Green Industrialisation for African Growth within Climate Limitations

As the UN Climate Change Conference COP26 continues in Glasgow this week, Maris Head of Renewables, Harry Minter considers the crossroads Africa finds itself:

If the international community is going to secure global net zero greenhouse gas emissions by mid-century, the well-trodden get-dirty, get-rich, get-clean path to industrialisation will not be an option for African nations. As Arkebe Oqubay, Senior Minister and Special Adviser to the Prime Minister of Ethiopia, put it ‘economic development which destroys the environment is no longer a real option.’ Green growth is the only path ahead.

Feeling the Impact of Climate Change

The injustice of this situation is clear: Africa played very little part in creating the climate crisis, yet, according to Vera Songwe, Executive Secretary for the UN’s Commission for Africa, ‘it is expected that, in the future, African counties will be spending about 15 per cent of GDP to respond to climate crisis.’

At Maris we have repeatedly felt the negative impact of climate events. Our five Mozambican businesses were directly affected when cyclones Idai and Kenneth hit within six weeks of each other in 2019. Similarly, flash floods in the horn of Africa have more than once impacted operations at Maris’ solar plants in Somalia. In each case logistics for the affected companies became more challenging, less efficient, and more expensive. Staff absenteeism increased, equipment was damaged, business productivity decreased, and project income fell.

We are not alone. The CDC recently carried out a survey of the senior management of its Africa-focused investment funds. The results revealed that 48 per cent of participants had experienced an extreme weather event which had significantly impacted their company.

Embracing a Green Industrial Revolution

Devastating weather events will not be the only consequence of unchecked climate change in Africa. As global economies undergo structural changes towards decarbonization, African nations are also at risk of negative economic consequences including reduced financing options and emissions-related export penalties.

But the climate crisis also presents compelling opportunities. Africa can leapfrog more developed nations and grow low-carbon industries from the ground up, thus side-stepping the expensive transition from fossil fuels to renewables that the developed world is currently having to navigate.

To drive this economic growth and contribute to the green transition, the continent must look to leverage its enormous renewable energy potential and its rich natural capital endowments responsibly and strategically. In addition to reducing their own emissions, richer nations must follow-through on their commitments to both financial and non-financial support for climate change adaptation for African countries. Given Africa’s debt burden has already risen in the wake of Covid-19, financial commitments must be affordable and allow African countries the fiscal space to scale up investment in climate change action.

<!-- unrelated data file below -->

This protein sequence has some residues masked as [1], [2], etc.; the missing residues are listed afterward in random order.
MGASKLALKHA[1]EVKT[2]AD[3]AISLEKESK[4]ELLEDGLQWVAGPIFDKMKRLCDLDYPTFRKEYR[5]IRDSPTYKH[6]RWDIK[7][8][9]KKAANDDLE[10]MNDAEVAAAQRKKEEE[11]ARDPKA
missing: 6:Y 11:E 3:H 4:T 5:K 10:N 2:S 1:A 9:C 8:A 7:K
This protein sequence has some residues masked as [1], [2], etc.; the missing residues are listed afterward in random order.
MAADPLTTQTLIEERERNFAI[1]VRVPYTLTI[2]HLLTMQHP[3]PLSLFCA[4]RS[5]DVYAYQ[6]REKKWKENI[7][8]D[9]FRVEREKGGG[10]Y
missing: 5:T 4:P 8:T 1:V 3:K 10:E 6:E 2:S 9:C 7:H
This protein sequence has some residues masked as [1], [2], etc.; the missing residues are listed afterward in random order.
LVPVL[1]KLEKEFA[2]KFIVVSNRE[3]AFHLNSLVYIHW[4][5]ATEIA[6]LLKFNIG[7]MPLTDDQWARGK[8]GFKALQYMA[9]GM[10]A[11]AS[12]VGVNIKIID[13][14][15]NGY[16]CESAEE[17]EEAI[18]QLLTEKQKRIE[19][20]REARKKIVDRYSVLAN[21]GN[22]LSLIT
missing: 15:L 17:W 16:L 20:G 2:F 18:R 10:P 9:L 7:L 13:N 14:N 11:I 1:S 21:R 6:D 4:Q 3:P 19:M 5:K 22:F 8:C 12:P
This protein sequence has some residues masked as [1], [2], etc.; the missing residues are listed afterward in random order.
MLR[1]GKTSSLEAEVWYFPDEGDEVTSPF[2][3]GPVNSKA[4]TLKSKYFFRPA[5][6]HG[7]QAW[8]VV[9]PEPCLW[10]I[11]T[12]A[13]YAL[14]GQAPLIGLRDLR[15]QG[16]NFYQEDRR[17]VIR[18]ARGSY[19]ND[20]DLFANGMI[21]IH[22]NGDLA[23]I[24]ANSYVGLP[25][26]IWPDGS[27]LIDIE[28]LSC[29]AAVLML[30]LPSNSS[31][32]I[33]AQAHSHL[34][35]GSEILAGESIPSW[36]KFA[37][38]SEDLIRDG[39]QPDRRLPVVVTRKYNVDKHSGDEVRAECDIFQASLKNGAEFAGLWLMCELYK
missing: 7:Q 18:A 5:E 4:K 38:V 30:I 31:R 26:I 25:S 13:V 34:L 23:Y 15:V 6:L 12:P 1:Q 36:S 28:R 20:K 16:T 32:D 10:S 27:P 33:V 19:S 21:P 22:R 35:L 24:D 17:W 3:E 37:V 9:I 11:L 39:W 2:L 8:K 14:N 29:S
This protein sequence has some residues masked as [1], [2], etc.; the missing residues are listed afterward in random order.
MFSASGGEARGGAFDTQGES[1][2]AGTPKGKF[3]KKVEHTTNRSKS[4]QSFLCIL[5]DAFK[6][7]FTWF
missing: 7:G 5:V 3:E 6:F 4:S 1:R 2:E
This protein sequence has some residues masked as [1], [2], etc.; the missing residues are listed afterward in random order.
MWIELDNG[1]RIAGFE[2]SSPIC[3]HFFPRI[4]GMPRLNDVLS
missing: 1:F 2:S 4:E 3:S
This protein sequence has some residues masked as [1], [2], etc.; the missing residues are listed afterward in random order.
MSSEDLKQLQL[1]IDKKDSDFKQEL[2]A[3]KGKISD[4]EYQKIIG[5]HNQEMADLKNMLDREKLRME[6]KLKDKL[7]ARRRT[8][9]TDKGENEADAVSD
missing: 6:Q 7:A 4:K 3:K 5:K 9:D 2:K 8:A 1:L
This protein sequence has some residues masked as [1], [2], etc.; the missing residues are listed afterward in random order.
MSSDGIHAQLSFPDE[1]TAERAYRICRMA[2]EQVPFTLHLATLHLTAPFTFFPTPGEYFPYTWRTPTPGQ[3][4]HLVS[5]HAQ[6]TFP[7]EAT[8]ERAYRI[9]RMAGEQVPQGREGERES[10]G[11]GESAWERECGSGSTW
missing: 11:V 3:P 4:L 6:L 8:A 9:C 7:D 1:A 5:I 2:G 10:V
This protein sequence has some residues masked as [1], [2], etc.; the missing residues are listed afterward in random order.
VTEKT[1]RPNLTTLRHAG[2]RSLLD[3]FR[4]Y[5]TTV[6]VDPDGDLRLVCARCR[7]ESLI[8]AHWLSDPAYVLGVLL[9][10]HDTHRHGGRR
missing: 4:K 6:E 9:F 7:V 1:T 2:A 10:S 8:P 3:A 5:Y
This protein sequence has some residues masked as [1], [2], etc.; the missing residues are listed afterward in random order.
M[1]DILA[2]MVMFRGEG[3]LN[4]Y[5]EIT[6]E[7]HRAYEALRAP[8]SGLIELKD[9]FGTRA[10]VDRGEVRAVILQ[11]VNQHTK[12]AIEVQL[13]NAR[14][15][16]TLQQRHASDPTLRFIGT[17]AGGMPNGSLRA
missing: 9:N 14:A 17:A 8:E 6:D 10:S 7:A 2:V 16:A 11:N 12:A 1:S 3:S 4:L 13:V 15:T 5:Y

While it is disappointing that developed nations have officially delayed their pledge to meet the pre-2020 climate finance gap of $100 billion per year to 2023, it is encouraging to see that 500 global financial services firms agreed to align $130 trillion – some 40 per cent of the world’s financial assets – with the climate goals set out in the Paris Agreement.

Maris Supporting Green Economic Transformation

At Maris, we strongly believe that the finance industry must drive the effort beyond what developed nation states can do alone.

Green Industrialisation

This is why in 2016 we launched Equator Energy, East Africa’s market-leading commercial and industrial solar company, which is playing a crucial role in helping East African nations to achieve a green economic transformation. By providing fully financed solar solutions, its industrial clients benefit from cleaner and more affordable energy – reducing their operating overheads while significantly reducing their carbon footprint. Equator Energy saves a huge 32.4 million kilograms of CO2 across its solar plants and generates a total commercial saving to its clients of 3.9 million USD per year, figures which will double within the next two years.

Similarly, Maris is investing in the nascent electric-mobility sector in Kenya. e-Zuri will provide a cleaner and more affordable transport ecosystem consisting of electric motorcycle-taxis, smart batteries, and the associated infrastructure of intelligent battery swap stations. These innovations reduce carbon emissions, have a positive social impact, and provide compelling financial returns at scale.

With the right support from a variety of stakeholders, including governments, investors, businesses, international finance institutions, and civil society, African countries can carve out a path that respects planetary limits while meeting economic imperatives –  driving faster growth in a greener global context.

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